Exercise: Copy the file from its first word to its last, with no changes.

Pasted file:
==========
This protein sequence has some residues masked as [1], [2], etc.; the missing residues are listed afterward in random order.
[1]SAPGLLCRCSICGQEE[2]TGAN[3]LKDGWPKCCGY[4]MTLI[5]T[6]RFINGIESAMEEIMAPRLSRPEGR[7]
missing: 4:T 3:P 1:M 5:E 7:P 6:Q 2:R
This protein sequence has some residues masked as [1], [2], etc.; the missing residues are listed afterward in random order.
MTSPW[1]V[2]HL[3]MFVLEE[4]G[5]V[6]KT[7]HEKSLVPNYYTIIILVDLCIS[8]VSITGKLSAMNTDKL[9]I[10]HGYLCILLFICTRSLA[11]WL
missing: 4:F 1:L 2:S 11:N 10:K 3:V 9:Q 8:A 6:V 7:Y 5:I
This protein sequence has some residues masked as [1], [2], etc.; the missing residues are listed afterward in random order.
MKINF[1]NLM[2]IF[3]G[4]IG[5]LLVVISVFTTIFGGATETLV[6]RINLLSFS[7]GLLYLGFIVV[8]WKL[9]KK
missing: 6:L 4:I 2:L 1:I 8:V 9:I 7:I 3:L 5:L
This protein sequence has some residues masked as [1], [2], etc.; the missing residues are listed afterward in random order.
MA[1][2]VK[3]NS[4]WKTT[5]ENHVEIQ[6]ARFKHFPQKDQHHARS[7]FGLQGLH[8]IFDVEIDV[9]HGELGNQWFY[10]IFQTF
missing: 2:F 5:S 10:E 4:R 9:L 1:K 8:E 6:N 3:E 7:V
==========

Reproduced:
This protein sequence has some residues masked as [1], [2], etc.; the missing residues are listed afterward in random order.
[1]SAPGLLCRCSICGQEE[2]TGAN[3]LKDGWPKCCGY[4]MTLI[5]T[6]RFINGIESAMEEIMAPRLSRPEGR[7]
missing: 4:T 3:P 1:M 5:E 7:P 6:Q 2:R
This protein sequence has some residues masked as [1], [2], etc.; the missing residues are listed afterward in random order.
MTSPW[1]V[2]HL[3]MFVLEE[4]G[5]V[6]KT[7]HEKSLVPNYYTIIILVDLCIS[8]VSITGKLSAMNTDKL[9]I[10]HGYLCILLFICTRSLA[11]WL
missing: 4:F 1:L 2:S 11:N 10:K 3:V 9:Q 8:A 6:V 7:Y 5:I
This protein sequence has some residues masked as [1], [2], etc.; the missing residues are listed afterward in random order.
MKINF[1]NLM[2]IF[3]G[4]IG[5]LLVVISVFTTIFGGATETLV[6]RINLLSFS[7]GLLYLGFIVV[8]WKL[9]KK
missing: 6:L 4:I 2:L 1:I 8:V 9:I 7:I 3:L 5:L
This protein sequence has some residues masked as [1], [2], etc.; the missing residues are listed afterward in random order.
MA[1][2]VK[3]NS[4]WKTT[5]ENHVEIQ[6]ARFKHFPQKDQHHARS[7]FGLQGLH[8]IFDVEIDV[9]HGELGNQWFY[10]IFQTF
missing: 2:F 5:S 10:E 4:R 9:L 1:K 8:E 6:N 3:E 7:V